The Charlotte team eventually got to work and the chair was put back together (for the most part) in about 50 minutes. I immediately noticed that a piece of the plastic shroud had been cracked, but the chair turned on and moved, which was far better a result than I expected.
After being reunited with my wheelchair (finally), I proceeded to my next flight from Charlotte to Las Vegas, which was operated by a Boeing 737 (with the same cargo door clearance height as the regional jet). The batteries were permitted to remain intact and the flight was generally uneventful.
The real damage done to my wheelchair appeared later and it’s a big problem
When I arrived to my Las Vegas hotel, my power wheelchair’s battery indicator began flashing with a single red bar, despite the fact that I had used at most 25% of its battery capacity that day. Over these last days, this has continued to be a problem — leading me to believe that the batteries were either not properly reconnected or were damaged during transport.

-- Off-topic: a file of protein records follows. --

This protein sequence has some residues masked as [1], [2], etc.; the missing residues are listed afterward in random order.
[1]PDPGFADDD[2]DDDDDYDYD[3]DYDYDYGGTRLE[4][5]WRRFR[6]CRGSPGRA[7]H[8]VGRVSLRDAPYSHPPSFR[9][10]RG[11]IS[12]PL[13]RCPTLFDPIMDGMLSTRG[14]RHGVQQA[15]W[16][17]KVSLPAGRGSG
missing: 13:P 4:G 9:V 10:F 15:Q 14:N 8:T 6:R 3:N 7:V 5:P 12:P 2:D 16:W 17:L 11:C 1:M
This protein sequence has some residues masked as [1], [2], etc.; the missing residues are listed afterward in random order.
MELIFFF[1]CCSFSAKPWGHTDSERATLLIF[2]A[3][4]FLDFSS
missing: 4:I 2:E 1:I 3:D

Because I have been unable to trust the power beneath me, I’ve had to use taxis much more frequently, even for short journeys that I would have traditionally made on my own. I’m concerned every time I go out, having no idea what the chair’s capacity might actually be. One minute, the battery indicator shows a full charge, the next minute it’s flashing a warning that the battery is dangerously low. It’s as dysfunctional as American Airlines.